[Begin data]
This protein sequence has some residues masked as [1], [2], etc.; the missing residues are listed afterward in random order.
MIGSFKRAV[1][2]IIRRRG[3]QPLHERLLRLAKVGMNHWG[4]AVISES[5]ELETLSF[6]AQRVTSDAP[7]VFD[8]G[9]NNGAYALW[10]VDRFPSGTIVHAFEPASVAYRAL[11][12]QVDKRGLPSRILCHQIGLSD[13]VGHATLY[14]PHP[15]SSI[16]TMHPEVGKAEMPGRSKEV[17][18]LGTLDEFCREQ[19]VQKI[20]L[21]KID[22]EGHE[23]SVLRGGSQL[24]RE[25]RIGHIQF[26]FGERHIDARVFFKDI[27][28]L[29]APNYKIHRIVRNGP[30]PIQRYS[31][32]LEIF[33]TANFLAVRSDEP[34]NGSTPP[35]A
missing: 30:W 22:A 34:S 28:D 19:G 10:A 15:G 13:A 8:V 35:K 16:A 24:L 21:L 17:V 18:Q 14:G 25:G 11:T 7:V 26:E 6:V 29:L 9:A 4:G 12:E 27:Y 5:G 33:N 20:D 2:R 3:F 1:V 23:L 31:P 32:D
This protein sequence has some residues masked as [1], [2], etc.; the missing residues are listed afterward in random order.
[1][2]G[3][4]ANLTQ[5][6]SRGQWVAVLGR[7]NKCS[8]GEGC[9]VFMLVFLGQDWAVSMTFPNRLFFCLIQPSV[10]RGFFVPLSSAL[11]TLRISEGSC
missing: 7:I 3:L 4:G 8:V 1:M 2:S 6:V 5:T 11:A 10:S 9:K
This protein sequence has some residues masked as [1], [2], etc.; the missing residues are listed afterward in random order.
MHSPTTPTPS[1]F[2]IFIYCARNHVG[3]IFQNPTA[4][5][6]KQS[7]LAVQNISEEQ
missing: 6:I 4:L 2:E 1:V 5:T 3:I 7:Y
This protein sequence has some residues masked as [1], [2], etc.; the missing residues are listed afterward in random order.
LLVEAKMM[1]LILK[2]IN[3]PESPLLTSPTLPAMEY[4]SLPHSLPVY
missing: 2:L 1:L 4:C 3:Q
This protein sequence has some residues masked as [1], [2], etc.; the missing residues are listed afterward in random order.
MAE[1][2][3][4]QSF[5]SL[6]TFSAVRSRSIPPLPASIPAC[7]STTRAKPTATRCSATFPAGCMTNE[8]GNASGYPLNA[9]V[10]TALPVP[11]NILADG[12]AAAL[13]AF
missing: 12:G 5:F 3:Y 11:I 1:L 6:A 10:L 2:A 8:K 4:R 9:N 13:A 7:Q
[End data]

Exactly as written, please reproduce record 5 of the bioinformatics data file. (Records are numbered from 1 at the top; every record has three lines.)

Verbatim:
This protein sequence has some residues masked as [1], [2], etc.; the missing residues are listed afterward in random order.
MAE[1][2][3][4]QSF[5]SL[6]TFSAVRSRSIPPLPASIPAC[7]STTRAKPTATRCSATFPAGCMTNE[8]GNASGYPLNA[9]V[10]TALPVP[11]NILADG[12]AAAL[13]AF
missing: 12:G 5:F 3:Y 11:I 1:L 6:A 10:L 2:A 8:K 4:R 9:N 13:A 7:Q